At Misty’s Dance Unlimited, LLC (MDU) the health and safety of our members’ staff, students, guests, and communities have always been our highest priority;
a commitment that has only been heightened at this time in history. That’s why we have used local and national guidelines to inform our best practices for service continuity and re-opening.

Because dance meets imperative student needs for physical, social, and emotional well being, we are committed to helping our staff and students navigate reopening. We follow the Safer Studio™ standards put forth by our national association, More Than Just Great Dancing!® along with the utmost care and consultation of our local health departments and locally available information.

Governmental Regulations
MDU follows the Governor’s Executive Order #82, which mandates the use of masks inside buildings and advocates the same for clients until Sept. 28. We also adhere to the Governor’s Emergency Order #1, which allows for exceptions.

Education
MDU staff, parents, and dancers are informed about the symptoms of COVID-19 including, fever, cough, shortness of breath, diarrhea (watery), sore throat/congestion, headache, chills, muscle and joint pain (multiple), nausea or vomiting and, loss of sense of smell.

Dancers and staff should STAY HOME if they have any symptoms of COVID-19. They should also notify the studio owners/administrators and contact healthcare providers if they develop symptoms. If in doubt, sit them out.

Return to Training
  1. MDU follows a phased approach to reopening physical services.
  2. MDU’s reopening plan:
    1. Reinforces an attendance policy that does not allow employees to work when sick or students to attend classes when sick.
    2. Reinforces of proper hygiene and health standards with all staff members and students, including frequent handwashing and/or sanitizing, not touching the face, and sneezing and/or coughing into elbows.
    3. Increases frequency of sanitation in high traffic areas and high touch surfaces of the studio such as barres, floors, counters, stereos, and bathrooms/locker areas.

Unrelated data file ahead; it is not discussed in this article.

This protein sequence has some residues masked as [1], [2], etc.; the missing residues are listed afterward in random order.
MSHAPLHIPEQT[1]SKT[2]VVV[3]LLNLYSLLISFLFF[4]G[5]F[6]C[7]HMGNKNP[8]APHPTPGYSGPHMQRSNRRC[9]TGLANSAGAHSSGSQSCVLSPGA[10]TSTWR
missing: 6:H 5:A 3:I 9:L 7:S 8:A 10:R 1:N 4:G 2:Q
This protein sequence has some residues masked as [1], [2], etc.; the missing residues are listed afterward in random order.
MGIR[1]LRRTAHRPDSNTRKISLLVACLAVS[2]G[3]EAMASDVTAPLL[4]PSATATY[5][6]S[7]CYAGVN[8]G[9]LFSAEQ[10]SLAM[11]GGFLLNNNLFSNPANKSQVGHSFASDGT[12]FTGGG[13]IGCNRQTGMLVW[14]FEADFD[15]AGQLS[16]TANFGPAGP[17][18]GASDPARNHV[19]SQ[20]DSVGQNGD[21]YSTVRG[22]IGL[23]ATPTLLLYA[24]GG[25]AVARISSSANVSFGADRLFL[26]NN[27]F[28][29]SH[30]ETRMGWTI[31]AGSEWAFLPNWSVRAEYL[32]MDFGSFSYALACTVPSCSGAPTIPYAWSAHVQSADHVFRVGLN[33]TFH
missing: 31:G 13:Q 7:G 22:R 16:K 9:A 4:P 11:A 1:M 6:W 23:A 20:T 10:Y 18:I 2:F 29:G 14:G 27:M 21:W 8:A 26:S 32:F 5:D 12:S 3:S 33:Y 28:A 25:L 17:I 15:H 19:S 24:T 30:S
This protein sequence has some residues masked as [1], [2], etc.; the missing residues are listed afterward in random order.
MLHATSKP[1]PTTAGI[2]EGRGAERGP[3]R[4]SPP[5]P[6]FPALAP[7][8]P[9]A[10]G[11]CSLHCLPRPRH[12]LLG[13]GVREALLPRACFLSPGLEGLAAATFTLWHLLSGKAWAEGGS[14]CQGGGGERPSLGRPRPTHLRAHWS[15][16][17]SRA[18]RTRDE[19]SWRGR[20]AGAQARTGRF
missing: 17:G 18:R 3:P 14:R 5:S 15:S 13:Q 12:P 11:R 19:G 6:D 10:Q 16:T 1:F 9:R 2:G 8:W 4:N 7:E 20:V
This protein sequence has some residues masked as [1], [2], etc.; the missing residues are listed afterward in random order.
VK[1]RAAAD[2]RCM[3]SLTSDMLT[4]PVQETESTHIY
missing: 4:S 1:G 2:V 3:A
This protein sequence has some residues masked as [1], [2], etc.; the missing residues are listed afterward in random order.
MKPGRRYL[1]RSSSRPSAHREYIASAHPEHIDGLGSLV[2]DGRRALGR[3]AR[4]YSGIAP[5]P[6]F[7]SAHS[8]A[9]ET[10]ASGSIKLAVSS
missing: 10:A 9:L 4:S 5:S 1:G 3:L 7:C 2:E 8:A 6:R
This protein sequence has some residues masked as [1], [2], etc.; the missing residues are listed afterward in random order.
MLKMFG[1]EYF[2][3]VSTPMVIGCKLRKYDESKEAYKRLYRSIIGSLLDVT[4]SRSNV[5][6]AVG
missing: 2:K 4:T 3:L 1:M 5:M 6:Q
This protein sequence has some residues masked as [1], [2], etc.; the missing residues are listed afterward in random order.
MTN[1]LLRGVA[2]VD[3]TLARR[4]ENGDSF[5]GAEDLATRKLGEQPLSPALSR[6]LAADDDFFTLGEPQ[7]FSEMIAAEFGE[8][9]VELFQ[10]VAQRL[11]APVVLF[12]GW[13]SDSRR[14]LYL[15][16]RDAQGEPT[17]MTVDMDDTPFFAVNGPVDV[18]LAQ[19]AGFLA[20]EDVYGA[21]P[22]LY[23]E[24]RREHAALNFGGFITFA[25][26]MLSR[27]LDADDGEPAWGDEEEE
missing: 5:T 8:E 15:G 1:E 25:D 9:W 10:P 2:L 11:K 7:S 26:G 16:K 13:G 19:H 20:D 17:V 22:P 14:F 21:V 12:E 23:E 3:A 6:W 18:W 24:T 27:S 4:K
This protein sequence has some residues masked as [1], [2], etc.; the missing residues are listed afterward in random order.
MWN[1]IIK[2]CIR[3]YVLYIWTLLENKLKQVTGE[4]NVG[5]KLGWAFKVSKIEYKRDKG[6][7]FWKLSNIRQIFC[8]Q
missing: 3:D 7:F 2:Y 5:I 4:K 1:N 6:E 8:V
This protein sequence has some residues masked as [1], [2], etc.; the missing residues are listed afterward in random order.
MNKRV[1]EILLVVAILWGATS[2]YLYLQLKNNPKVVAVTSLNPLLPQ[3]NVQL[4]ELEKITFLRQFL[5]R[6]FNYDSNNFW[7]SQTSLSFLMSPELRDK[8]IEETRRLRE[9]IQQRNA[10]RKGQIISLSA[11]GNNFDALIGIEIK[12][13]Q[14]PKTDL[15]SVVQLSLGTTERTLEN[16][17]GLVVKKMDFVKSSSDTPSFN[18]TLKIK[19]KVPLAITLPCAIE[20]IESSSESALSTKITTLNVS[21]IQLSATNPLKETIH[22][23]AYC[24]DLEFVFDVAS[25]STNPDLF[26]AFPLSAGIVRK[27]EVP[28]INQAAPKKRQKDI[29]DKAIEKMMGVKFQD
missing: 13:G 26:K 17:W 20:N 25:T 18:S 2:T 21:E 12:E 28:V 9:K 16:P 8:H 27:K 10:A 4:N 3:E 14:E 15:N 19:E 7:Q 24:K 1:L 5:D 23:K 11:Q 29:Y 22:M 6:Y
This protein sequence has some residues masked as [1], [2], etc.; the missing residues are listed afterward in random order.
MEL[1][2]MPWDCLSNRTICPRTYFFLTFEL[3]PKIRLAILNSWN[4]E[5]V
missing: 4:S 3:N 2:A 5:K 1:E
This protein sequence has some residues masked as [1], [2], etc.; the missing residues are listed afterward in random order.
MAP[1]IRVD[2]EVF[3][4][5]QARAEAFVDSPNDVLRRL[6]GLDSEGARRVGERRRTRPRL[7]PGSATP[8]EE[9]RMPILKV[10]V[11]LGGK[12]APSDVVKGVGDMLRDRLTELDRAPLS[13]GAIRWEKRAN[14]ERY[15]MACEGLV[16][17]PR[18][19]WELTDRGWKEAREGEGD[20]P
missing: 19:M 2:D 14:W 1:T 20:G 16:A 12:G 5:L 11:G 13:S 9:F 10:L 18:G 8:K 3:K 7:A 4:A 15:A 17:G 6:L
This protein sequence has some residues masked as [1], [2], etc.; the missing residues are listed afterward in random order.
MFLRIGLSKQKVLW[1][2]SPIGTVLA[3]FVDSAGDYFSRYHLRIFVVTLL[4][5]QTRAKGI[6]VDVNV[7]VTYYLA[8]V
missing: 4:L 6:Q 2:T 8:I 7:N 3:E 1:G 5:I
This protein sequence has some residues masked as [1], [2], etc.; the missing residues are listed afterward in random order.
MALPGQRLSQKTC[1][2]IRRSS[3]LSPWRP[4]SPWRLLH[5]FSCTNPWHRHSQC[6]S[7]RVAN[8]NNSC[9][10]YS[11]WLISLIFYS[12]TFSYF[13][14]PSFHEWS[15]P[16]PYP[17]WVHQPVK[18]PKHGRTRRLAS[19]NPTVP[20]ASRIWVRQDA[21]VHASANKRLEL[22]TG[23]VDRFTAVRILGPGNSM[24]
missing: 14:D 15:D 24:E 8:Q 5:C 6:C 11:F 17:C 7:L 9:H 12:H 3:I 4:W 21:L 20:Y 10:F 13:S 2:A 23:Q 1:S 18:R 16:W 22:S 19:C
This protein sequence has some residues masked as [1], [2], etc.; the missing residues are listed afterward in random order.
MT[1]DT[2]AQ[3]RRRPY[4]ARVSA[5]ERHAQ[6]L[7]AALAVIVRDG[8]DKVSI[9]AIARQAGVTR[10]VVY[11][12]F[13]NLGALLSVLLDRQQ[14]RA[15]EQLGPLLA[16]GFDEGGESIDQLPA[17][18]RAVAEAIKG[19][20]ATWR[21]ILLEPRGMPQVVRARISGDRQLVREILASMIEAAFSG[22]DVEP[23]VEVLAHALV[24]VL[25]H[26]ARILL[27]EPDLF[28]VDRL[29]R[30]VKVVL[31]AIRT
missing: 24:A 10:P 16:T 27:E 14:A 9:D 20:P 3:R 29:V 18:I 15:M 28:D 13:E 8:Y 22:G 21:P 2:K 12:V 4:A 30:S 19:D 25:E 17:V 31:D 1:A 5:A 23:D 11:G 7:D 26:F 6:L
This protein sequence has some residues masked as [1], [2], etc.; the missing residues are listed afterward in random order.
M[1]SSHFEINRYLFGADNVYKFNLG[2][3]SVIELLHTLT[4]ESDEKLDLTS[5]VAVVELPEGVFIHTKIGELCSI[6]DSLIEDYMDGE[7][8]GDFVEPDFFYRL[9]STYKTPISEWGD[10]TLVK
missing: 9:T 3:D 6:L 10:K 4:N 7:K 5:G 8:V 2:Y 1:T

4. Adjusts studio operations based on public health guidelines and recommendations regarding PPE, assembly/gathering/occupancy size, and social distancing where possible and practical.
    5. Adjusts curriculum and teacher training to reduce or eliminate hand-holding, equipment-sharing, and mingling where possible and practical.
    6. Communicates a clear policy for each phase of opening regarding student drop-off and pick-up, lobby availability, and amenity use.
  3. MDU has a variety of service options available including private instruction, small group instruction, traditional classes, and online instruction where possible and practical, to meet the needs of students and staff as well as for the ability to maintain service continuity in any situation.
  4. MDU has a clear system of communicating the status of classes, such as a “green, yellow, red” protocol. Green indicates it is safe to attend face-to-face classes. Yellow indicates a cautionary change to service delivery. Red indicates clients should stay home and attend class online.
  5. MDU understands that unlike older children and adults, young children cannot be expected to maintain social distancing at all times. Therefore, we focus on a hierarchy of measures beginning with avoiding contact with anyone with symptoms, frequent hand cleaning and good hygiene practices, amplified cleaning, and minimizing contact and mingling.